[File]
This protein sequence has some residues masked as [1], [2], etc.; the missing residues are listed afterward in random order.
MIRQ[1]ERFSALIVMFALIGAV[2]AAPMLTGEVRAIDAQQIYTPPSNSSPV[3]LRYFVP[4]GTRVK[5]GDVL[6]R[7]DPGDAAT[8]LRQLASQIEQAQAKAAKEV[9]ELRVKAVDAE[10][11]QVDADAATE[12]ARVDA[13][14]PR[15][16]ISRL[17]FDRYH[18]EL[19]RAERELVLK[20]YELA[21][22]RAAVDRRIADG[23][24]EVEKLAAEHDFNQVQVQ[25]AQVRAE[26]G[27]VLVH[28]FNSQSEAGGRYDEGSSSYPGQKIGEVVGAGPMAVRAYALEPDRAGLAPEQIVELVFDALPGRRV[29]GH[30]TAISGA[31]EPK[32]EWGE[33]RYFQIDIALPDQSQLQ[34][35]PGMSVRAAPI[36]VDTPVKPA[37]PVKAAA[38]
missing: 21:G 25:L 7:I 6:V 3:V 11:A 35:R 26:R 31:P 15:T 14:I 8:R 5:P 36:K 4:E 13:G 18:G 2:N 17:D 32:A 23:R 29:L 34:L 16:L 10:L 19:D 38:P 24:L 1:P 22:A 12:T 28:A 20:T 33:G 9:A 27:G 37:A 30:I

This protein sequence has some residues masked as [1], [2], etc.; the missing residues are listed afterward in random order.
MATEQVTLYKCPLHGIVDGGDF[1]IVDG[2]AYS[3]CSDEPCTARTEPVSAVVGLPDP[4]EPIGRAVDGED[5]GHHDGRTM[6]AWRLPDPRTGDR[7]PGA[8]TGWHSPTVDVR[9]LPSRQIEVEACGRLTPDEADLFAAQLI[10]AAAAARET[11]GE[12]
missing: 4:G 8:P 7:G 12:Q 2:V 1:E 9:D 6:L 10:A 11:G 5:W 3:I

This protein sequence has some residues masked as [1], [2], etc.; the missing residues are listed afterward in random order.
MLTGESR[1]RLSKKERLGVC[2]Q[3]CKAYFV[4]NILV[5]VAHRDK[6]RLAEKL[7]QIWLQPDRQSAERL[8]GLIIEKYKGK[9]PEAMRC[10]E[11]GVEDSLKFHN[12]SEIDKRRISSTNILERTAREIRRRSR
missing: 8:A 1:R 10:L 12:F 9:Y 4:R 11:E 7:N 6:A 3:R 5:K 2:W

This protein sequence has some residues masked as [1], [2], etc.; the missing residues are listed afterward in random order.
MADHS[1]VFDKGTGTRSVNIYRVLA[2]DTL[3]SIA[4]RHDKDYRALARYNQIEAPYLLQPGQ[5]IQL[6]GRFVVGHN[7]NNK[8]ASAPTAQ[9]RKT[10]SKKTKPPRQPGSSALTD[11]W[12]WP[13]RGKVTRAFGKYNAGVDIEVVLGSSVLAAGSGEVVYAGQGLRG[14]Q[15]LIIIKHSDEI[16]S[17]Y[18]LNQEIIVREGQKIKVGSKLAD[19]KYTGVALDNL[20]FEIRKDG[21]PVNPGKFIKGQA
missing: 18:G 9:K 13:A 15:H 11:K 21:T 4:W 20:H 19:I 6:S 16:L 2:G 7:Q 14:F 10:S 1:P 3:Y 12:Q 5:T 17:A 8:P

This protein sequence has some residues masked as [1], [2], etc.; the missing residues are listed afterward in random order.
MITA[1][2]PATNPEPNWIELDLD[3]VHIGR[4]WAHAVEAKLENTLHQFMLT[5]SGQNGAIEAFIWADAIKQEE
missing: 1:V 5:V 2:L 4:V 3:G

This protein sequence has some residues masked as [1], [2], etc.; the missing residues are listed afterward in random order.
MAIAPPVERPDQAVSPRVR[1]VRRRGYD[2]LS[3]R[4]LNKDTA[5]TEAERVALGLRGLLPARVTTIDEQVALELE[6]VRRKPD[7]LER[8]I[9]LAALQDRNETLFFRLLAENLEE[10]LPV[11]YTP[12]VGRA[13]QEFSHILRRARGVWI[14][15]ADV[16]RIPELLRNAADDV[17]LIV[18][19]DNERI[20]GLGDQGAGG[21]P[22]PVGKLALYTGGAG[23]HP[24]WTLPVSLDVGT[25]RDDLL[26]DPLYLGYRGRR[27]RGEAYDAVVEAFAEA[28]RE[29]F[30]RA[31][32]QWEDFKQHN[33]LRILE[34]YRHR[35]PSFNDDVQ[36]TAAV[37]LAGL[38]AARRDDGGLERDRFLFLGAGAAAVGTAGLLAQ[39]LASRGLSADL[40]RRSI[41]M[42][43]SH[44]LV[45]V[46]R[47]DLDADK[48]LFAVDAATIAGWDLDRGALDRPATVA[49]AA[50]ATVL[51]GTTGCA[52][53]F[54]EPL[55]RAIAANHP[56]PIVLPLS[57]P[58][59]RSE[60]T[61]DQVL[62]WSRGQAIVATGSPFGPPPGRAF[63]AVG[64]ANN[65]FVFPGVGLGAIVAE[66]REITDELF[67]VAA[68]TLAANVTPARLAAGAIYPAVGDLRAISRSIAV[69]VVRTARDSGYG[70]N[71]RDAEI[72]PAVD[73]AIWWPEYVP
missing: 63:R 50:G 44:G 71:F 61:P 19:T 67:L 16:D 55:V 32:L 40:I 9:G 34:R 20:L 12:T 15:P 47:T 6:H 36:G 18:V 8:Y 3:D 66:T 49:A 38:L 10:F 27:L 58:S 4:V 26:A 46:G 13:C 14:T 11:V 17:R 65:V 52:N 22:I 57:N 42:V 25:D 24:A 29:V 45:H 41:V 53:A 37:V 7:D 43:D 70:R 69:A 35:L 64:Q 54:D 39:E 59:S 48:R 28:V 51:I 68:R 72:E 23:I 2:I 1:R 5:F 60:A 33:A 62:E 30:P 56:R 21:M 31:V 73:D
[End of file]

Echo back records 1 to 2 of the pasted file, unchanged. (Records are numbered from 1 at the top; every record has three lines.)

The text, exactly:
This protein sequence has some residues masked as [1], [2], etc.; the missing residues are listed afterward in random order.
MIRQ[1]ERFSALIVMFALIGAV[2]AAPMLTGEVRAIDAQQIYTPPSNSSPV[3]LRYFVP[4]GTRVK[5]GDVL[6]R[7]DPGDAAT[8]LRQLASQIEQAQAKAAKEV[9]ELRVKAVDAE[10][11]QVDADAATE[12]ARVDA[13][14]PR[15][16]ISRL[17]FDRYH[18]EL[19]RAERELVLK[20]YELA[21][22]RAAVDRRIADG[23][24]EVEKLAAEHDFNQVQVQ[25]AQVRAE[26]G[27]VLVH[28]FNSQSEAGGRYDEGSSSYPGQKIGEVVGAGPMAVRAYALEPDRAGLAPEQIVELVFDALPGRRV[29]GH[30]TAISGA[31]EPK[32]EWGE[33]RYFQIDIALPDQSQLQ[34][35]PGMSVRAAPI[36]VDTPVKPA[37]PVKAAA[38]
missing: 21:G 25:L 7:I 6:V 3:V 11:A 35:R 26:R 31:P 15:T 14:I 8:R 5:P 36:K 4:E 13:G 18:G 2:N 17:D 32:A 23:R 29:L 34:L 16:L 10:L 19:D 38:P 24:L 1:P 22:A 12:T 28:A 20:T 33:G 9:A 27:G 37:A 30:I

This protein sequence has some residues masked as [1], [2], etc.; the missing residues are listed afterward in random order.
MATEQVTLYKCPLHGIVDGGDF[1]IVDG[2]AYS[3]CSDEPCTARTEPVSAVVGLPDP[4]EPIGRAVDGED[5]GHHDGRTM[6]AWRLPDPRTGDR[7]PGA[8]TGWHSPTVDVR[9]LPSRQIEVEACGRLTPDEADLFAAQLI[10]AAAAARET[11]GE[12]
missing: 4:G 8:P 7:G 12:Q 2:V 1:E 9:D 6:L 10:A 11:G 5:W 3:I